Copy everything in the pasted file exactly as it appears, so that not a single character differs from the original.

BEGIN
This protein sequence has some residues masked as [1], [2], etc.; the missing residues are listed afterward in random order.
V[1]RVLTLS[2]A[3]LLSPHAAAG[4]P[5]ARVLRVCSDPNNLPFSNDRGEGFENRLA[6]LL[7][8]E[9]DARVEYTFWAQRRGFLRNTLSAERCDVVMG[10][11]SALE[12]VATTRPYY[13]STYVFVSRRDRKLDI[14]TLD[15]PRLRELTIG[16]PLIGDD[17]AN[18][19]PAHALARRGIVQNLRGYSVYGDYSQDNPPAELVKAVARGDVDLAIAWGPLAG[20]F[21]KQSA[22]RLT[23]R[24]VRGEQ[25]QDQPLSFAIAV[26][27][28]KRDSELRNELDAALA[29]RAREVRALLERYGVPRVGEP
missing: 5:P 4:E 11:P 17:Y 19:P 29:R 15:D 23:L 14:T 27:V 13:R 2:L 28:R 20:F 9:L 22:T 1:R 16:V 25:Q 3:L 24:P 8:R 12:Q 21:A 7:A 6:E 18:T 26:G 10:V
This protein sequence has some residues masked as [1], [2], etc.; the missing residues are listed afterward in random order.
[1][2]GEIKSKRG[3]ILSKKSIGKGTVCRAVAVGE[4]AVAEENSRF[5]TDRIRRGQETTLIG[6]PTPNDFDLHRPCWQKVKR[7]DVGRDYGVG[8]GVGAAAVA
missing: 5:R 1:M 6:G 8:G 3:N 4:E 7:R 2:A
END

This protein sequence has some residues masked as [1], [2], etc.; the missing residues are listed afterward in random order.
V[1]RVLTLS[2]A[3]LLSPHAAAG[4]P[5]ARVLRVCSDPNNLPFSNDRGEGFENRLA[6]LL[7][8]E[9]DARVEYTFWAQRRGFLRNTLSAERCDVVMG[10][11]SALE[12]VATTRPYY[13]STYVFVSRRDRKLDI[14]TLD[15]PRLRELTIG[16]PLIGDD[17]AN[18][19]PAHALARRGIVQNLRGYSVYGDYSQDNPPAELVKAVARGDVDLAIAWGPLAG[20]F[21]KQSA[22]RLT[23]R[24]VRGEQ[25]QDQPLSFAIAV[26][27][28]KRDSELRNELDAALA[29]RAREVRALLERYGVPRVGEP
missing: 5:P 4:E 11:P 17:Y 19:P 29:R 15:D 23:L 14:T 27:V 13:R 2:L 28:R 20:F 9:L 22:T 1:R 16:V 25:Q 3:L 24:P 8:R 12:Q 21:A 7:A 6:E 18:T 26:G 10:V
This protein sequence has some residues masked as [1], [2], etc.; the missing residues are listed afterward in random order.
[1][2]GEIKSKRG[3]ILSKKSIGKGTVCRAVAVGE[4]AVAEENSRF[5]TDRIRRGQETTLIG[6]PTPNDFDLHRPCWQKVKR[7]DVGRDYGVG[8]GVGAAAVA
missing: 5:R 1:M 6:G 8:G 3:N 4:E 7:R 2:A